Raising Resilient Children
Our expert coach Lena Engel explains how to work towards achieving this holy grail of parenting.
We all want our children to be resilient because, as parents, most of us have realised through our own life experiences that getting on in the world requires this very specific human skill.
However, it's not possible to simply tell our children to be resilient the last moment before they face the various stages and trials of growing-up when they might need it most - such as starting school, getting through exams, enjoying friendships and relationships or leaving for university.
Children need to develop resilience through their ongoing interaction with parents, family, nursery, school and their community. It is how we treat our children and how we respond to their behaviour that will enable them, over time, to develop the life skills that they will need.
So what can we do as working parents to help our children on their life's journey to becoming resilient?
As working people we are used to facing the challenges that the working life brings, whether it be:
- Learning new ways of behaving with colleagues
- Managing a variety of difficult tasks
- Surviving redundancy
- Applying for new work
We are used to identifying the range of skills needed in any or all of these contexts, and can appreciate how our motivation to achieve a good outcome, as well as our ability to focus on creating constructive relationships with others, are the main skills we need to develop and use every day.
Positive parenting is understanding that the children we raise at home need to be shown similar attention, motivation, respect and energies as we show our colleagues at work. In this way we will be growing our children, just as we grow our fellow workers and ourselves.
- What it comes down to is that we are used to being a good role model at work, and we can transfer this to the home to be the best role model we can for our children.
Create a routine that works for you and encourages your baby to feel supported by talking through the daily routines as you do them. Talking with your child - even from a very young age - and giving them an opportunity to respond by gurgling and smiling, creates the expectation for interactive communication.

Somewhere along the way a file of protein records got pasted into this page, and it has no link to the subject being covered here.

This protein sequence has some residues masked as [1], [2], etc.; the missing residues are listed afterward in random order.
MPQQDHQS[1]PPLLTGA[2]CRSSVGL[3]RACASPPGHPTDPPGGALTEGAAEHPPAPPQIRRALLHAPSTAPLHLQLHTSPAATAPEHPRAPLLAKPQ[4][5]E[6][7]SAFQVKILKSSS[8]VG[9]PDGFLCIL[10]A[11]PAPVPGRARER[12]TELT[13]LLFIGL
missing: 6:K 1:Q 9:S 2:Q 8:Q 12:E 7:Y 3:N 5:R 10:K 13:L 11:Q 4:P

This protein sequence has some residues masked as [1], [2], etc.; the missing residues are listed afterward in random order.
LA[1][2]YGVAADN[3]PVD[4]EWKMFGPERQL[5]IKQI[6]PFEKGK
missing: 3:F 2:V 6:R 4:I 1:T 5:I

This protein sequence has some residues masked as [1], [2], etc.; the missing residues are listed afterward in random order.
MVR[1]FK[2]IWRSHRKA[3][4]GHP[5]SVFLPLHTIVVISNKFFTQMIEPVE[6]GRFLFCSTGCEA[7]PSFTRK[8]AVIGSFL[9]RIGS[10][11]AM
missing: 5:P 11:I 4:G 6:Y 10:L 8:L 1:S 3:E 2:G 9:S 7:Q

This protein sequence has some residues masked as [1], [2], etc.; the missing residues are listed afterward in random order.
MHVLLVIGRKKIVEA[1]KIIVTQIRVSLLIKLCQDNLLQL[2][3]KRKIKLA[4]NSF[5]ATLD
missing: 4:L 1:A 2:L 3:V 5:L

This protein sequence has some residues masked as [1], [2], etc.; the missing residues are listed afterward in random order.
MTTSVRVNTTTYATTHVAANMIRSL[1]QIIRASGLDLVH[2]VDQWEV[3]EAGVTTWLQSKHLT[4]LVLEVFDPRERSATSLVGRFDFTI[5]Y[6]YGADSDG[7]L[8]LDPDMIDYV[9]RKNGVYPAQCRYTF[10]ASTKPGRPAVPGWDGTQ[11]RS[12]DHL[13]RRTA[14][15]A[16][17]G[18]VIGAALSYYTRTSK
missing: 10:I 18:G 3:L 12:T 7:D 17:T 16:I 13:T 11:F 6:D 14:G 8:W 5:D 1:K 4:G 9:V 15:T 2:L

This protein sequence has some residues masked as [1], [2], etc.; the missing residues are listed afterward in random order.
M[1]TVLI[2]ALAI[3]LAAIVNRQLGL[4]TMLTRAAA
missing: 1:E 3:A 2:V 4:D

As your baby grows develop an environment to enable him/her to make choices from two options. 'Do you want Daddy to wipe your face, or do you want to do it?' This delegation of tasks engages you in an interaction at the simplest level and creates the opportunity for your baby to feel empowered. It is through these on-going approaches that you will see a reduction in the likelihood of your baby or toddler having tantrums as it reduces anxiety and frustration.
As your children develop physical independence, continue to involve them in decision making by:
- Creating your own family rules together and permitting them to remind you and each other to comply with the rules
- Developing an agreed list of chores that you will each do regularly
- Giving and expecting descriptive praise that praises what each of you does well to show you appreciate each other's efforts
- Teaching life skills such as cooking, gardening and managing their own unconditional pocket money
- Giving children their own spaces in a shared room or their own rooms where they can enjoy reading, playing and doing homework
- Providing them with additional stimulus to engage in research of topics they are learning at school, as well as extra-curricular activities that interest them
- Taking one to one walks with each of your children in the evenings or at weekends so that you can both value each other's company
- Not searching for reasons to blame your children because negative energy and responses will only lower self-esteem
- Empowering children through discussion to seek their own solutions to their problems
What Does This Approach Feel Like For Parents?
To begin with it will feel like you are giving away the control you have always tried to maintain at home. This can be scary!
However, what you are really doing is reducing the likelihood for stress in your home, because children thrive where there are less authoritarian regimes and they feel that they can practice social and emotional skills within the safe boundaries of the family.
They will role model your behaviour over time and become more able to cope. This is exactly the resilience you were looking for from the start!